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A fire swept through a cabin in the Idaho wilderness. Nobody was at home, and neither residents, neighbors, nor first responders saw the cabin catch fire. The owners claimed that the fire was caused by a negligent employee of Middlefork, the homeowners’ association. An expert report prepared by fire investigator Koster hypothesized that an open-flame pilot light at the cabin ignited combustible vapors from an excessive oil stain that had been applied to the wooden deck the previous day.The district court excluded Koster’s testimony as speculative, uncertain, and contradicted by multiple eyewitness accounts. The Ninth Circuit reversed, stating that the district court improperly assumed a fact-finding role. Although a court may screen an expert opinion for reliability and may reject testimony that is wholly speculative, it may not weigh the expert’s conclusions or assume a fact-finding role. In its opinion, the district court took issue only with the expert’s ultimate conclusions. In its findings, the district court disregarded much of the expert’s scientific analysis, weighed the evidence on record, and demanded corroboration – fact-finding steps that exceeded the court’s gatekeeping role. View "Elosu v. Middlefork Ranch, Inc." on Justia Law

Posted in: Civil Procedure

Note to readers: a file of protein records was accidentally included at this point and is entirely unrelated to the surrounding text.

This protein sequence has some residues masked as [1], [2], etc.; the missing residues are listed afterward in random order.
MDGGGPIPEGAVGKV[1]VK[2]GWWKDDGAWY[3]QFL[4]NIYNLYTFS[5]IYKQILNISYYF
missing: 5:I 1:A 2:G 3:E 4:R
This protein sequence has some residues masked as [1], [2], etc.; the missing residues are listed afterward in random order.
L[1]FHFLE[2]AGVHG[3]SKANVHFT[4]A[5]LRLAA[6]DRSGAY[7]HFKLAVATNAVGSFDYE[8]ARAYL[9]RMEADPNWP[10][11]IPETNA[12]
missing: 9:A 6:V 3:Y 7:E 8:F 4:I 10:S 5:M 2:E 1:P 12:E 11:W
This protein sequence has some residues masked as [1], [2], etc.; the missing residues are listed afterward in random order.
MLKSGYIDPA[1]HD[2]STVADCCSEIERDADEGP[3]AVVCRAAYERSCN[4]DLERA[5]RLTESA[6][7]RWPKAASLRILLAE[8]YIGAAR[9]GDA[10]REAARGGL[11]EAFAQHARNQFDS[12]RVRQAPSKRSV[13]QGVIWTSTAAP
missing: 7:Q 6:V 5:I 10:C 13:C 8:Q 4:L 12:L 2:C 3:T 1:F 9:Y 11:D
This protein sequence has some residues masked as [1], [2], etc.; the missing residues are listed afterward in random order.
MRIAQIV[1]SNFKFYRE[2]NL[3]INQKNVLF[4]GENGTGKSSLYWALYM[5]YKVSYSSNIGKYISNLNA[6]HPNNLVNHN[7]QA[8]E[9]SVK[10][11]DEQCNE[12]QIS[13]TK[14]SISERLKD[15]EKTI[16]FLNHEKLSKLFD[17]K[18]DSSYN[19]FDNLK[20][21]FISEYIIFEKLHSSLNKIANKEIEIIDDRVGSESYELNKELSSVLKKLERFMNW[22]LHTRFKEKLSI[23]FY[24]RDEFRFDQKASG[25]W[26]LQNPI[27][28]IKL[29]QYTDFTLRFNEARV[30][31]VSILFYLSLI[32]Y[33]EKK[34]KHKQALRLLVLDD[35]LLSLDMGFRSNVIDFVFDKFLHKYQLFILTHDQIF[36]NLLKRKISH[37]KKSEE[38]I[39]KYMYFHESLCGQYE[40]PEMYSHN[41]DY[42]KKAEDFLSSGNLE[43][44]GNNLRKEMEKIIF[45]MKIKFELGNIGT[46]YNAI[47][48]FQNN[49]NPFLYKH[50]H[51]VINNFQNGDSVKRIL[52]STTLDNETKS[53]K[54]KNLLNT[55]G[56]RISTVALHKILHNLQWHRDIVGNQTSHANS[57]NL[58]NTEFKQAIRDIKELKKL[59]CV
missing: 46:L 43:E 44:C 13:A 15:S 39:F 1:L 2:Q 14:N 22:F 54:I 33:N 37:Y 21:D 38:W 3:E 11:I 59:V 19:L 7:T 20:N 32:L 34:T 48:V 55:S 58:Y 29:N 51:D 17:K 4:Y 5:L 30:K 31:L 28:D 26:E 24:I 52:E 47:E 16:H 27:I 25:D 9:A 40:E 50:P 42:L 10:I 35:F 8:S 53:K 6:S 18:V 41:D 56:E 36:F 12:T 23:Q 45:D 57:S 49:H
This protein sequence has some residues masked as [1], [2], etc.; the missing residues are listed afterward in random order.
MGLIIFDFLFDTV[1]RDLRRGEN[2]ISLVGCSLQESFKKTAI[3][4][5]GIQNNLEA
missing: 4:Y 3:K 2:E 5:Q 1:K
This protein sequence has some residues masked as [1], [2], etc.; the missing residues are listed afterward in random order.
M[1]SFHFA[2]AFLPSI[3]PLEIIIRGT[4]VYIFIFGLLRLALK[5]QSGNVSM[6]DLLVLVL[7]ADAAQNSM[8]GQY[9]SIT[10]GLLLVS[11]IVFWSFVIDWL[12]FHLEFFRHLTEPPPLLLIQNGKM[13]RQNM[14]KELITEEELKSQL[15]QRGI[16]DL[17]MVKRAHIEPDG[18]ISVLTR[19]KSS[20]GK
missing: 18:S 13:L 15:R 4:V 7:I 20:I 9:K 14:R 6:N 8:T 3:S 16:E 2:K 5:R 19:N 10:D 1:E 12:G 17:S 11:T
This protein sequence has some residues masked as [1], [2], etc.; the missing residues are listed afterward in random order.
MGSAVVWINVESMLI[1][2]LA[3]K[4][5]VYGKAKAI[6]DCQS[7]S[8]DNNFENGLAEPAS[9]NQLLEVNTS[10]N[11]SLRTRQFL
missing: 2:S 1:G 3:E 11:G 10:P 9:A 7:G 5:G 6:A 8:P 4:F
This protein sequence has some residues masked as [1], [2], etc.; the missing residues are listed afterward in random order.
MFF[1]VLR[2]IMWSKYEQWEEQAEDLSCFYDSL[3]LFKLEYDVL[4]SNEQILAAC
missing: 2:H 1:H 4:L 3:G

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Relatives of Saldana, who died from COVID-19 at Glenhaven nursing home, sued Glenhaven in California state court, alleging state-law causes of action. Glenhaven removed the case to federal court. The Ninth Circuit affirmed a remand to state court,The district court lacked jurisdiction under the federal officer removal statute, 28 U.S.C. 1442, because Glenhaven did not act under a federal officer or agency’s directions when it complied with mandatory directives from the Centers for Medicare and Medicaid Services, the Centers for Disease Control and Prevention, and the Department of Health and Human Services.The claims were not completely preempted by the Public Readiness and Emergency Preparedness Act, which provides immunity from suit when the HHS Secretary determines that a threat to health constitutes a public health emergency, but provides an exception for an exclusive federal cause of action for willful misconduct. A March 2020 declaration under the Act provided "liability immunity for activities related to medical countermeasures against COVID-19.” The Act does not displace non-willful misconduct claims related to the public health emergency, nor did it provide substitute causes of action. The federal scheme was not so comprehensive that it entirely supplanted state law claims.The district court did not have jurisdiction under the embedded federal question doctrine, which applies if a federal issue is necessarily raised, actually disputed, substantial, and capable of resolution in federal court without disrupting the federal-state balance approved by Congress. View "Saldana v. Glenhaven Healthcare LLC" on Justia Law